Artificial intelligence

AI-powered applications can bridge many gaps, allowing people with disabilities to take on more roles in the workplace. Whether the challenge relates to access or consumption of information – many of the biggest tech names are investing in this area.

Cited in an article on Silicon Valley are tools that enable visually impaired people to get descriptions of people, text, and objects read aloud to them – like Microsoft’s Seeing AI app. Other AI tools help people with motor disabilities access and operate their devices using eye control, iris scan and facial recognition, for example, tools built by Intelligaze and Microsoft Hello.

Virtual assistants

According to TechCrunch, Juniper Research predicts the use of smart assistants like Alexa and Siri to reach 8 billion by 2023. These smart devices help blind users search, navigate and interact on the web.

According to one report, “users are discovering new ways to open up voice-based assistants to the deaf, too. One project made an Echo able to understand and respond in sign language using a webcam.”

Writing assistants

For people with cognitive impairments – such as dyslexia (an estimated 5 – 10% of the global population) – there are many assistive technologies that can help overcome a range of challenges. From reading and writing pens, to text-to-speech readers, and spelling and grammar checking apps.

Whereas dyslexia used to be a disadvantage in the workplace, technological improvements and innovations are leveling out the playing field.

Commercial benefits

There are many benefits to organizations that actively recruit disabled workers.

Gartner says that companies employing people with disabilities can expect employee retention rates to improve.

According to Gartner’s study, “organizations that actively employ people with disabilities have 89% higher retention rates, a 72% increase in employee productivity and a 29% increase in profitability”.

There is a large and no doubt willing pool of available resources that is largely untapped.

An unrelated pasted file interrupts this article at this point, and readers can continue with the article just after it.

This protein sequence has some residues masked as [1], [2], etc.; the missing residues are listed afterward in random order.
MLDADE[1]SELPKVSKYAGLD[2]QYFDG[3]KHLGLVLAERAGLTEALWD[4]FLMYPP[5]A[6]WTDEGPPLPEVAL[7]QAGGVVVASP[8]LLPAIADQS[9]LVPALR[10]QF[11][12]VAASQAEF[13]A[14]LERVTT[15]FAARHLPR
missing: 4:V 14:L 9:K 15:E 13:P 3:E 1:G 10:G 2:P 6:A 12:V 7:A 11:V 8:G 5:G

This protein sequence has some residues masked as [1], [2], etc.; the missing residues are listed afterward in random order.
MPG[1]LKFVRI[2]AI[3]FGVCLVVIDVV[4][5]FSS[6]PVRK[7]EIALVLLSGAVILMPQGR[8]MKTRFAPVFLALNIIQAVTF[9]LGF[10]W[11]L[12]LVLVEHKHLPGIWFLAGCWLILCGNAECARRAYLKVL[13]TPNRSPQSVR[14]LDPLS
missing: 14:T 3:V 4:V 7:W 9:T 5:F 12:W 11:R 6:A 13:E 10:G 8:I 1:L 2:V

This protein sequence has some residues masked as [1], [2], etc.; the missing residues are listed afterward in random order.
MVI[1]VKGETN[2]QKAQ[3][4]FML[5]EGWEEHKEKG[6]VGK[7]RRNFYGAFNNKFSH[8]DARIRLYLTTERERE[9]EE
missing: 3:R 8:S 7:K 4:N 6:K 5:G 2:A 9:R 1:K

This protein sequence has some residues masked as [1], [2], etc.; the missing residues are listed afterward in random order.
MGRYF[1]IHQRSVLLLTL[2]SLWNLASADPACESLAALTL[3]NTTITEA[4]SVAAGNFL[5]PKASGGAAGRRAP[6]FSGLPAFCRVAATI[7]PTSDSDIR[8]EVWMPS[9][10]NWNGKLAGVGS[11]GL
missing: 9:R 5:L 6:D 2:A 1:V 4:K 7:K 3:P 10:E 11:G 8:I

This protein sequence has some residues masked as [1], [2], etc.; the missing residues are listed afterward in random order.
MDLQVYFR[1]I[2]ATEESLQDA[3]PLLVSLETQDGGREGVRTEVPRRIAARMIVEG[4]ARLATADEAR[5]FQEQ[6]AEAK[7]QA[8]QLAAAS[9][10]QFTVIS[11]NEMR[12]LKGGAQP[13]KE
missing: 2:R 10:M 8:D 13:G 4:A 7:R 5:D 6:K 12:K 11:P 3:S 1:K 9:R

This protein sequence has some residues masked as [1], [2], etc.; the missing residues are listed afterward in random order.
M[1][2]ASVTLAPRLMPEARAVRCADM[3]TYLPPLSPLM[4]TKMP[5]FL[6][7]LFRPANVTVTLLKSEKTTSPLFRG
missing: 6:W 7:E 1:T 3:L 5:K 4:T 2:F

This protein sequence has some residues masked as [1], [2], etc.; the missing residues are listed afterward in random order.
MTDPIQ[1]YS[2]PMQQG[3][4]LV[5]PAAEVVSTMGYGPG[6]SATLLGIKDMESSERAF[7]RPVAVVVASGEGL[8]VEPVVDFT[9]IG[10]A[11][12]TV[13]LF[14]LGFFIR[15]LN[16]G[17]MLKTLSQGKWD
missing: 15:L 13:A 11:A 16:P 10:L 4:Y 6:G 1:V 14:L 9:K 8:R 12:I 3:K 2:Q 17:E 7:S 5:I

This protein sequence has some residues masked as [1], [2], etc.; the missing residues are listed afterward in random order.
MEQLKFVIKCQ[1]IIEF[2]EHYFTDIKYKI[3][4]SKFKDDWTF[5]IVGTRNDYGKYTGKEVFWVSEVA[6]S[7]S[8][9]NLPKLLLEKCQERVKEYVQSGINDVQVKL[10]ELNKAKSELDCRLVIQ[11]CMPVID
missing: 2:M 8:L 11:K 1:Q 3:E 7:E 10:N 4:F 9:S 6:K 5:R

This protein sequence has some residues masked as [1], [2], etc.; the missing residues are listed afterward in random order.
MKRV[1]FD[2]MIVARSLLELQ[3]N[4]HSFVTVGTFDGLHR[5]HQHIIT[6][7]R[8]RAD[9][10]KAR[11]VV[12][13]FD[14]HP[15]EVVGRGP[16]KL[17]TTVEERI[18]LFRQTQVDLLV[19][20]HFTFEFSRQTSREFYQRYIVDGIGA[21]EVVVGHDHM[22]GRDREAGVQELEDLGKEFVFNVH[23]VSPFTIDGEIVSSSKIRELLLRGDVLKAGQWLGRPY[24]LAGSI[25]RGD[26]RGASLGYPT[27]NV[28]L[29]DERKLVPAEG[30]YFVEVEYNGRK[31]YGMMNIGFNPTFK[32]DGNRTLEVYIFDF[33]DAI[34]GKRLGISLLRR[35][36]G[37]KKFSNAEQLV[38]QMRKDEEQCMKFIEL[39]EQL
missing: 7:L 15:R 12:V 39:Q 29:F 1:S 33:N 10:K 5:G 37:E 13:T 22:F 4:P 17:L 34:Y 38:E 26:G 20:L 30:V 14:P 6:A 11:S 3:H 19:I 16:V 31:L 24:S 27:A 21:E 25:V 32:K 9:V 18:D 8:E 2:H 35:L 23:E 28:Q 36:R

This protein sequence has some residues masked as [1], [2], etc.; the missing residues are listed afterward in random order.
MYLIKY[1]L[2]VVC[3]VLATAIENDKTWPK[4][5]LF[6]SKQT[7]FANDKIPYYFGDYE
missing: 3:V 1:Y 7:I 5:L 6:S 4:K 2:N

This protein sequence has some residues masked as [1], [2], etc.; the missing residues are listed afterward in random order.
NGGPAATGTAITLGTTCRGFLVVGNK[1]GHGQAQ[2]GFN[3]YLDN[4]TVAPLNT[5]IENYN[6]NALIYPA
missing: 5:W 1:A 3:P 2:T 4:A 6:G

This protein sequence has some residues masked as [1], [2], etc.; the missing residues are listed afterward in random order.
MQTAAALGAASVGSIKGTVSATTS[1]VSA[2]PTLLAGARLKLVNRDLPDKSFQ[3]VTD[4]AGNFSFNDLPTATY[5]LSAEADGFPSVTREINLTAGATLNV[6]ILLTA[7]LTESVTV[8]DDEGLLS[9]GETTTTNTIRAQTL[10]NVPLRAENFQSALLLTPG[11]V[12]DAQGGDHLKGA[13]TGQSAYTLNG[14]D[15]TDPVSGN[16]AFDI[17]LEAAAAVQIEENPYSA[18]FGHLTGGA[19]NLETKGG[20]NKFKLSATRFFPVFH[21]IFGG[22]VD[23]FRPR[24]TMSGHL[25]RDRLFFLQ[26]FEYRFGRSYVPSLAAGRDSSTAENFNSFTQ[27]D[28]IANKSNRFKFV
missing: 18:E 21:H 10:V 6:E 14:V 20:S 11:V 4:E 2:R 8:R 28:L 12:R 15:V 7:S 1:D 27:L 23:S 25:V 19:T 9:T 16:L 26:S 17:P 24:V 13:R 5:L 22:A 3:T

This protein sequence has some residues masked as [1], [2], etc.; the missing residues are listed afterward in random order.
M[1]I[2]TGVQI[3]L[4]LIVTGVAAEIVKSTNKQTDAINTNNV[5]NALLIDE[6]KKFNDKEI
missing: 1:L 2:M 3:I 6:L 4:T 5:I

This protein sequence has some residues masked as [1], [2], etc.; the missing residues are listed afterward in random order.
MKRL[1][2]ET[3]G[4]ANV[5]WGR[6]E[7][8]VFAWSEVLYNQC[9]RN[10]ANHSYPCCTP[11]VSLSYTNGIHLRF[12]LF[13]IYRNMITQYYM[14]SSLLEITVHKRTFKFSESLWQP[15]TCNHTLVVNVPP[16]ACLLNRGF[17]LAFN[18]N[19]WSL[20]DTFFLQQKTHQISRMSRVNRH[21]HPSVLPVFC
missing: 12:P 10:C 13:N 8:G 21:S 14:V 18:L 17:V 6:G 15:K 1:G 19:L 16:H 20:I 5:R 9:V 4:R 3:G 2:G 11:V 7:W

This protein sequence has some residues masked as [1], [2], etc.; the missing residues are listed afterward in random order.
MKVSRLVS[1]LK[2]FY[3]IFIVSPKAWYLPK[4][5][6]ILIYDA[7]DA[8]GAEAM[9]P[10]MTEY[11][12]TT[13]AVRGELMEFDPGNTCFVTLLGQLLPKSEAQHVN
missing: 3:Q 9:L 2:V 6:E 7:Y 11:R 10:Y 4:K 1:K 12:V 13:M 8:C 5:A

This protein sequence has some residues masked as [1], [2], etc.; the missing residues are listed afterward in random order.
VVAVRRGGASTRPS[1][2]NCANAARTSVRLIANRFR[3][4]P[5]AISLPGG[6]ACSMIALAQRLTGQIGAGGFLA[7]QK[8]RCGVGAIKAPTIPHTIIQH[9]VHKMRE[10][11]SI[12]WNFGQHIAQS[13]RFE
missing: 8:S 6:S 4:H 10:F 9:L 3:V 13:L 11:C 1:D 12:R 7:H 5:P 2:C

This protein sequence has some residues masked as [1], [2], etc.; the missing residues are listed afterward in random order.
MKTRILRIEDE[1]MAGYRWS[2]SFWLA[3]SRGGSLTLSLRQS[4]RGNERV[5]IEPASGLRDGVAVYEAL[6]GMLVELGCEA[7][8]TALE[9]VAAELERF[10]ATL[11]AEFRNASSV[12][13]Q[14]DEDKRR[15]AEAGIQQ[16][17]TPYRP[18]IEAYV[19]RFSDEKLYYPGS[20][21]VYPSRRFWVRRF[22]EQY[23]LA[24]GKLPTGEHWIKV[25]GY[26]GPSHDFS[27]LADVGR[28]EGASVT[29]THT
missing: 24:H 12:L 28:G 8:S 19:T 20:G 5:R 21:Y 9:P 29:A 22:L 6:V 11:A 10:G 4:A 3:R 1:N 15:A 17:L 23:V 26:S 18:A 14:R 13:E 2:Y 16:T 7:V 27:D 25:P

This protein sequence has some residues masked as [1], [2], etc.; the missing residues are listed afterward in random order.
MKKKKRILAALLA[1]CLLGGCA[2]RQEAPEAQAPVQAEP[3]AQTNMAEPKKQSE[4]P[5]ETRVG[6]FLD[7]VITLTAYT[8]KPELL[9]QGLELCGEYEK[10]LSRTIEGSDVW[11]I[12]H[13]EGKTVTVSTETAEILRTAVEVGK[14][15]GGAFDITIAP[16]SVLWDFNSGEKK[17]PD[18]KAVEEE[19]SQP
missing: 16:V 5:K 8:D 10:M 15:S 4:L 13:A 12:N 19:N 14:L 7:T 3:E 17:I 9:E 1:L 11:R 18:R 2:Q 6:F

Of the estimated 1 billion people with disabilities across the world – some 80% of those are of working age, according to the International Labor Organization. And only 36% of persons with disabilities of working age are in employment.

In order for evolution to take place, companies must “make it a core principle to build accessibility into everything they do“. Which of course means ensuring that the implementation of any new systems has digital accessibility as a core requirement.

The challenge now for us, and maybe for you too, is to determine how to tap into this available skills base and identify ways to make our organizations, and our products, disability-friendly.

The 5 teams responsible for email accessibility

Alison Treadaway

Alison Treadaway

Vice President, Marketing, Striata, a Doxim Company

She joined the Striata in 2002, and served as Managing Director of the African region for 13 years. Prior to this, Alison’s experience in Internet-related solutions included marketing and sales positions at Internet Solutions and Dimension Data.

Alison has 24 years of experience in the ICT sector. She holds a Bachelor of Arts (Languages, WITS) and a Post-graduate Diploma in Business Administration (WITS Business School).

Read more of Alison's blog posts here or connect with her on the following social channels: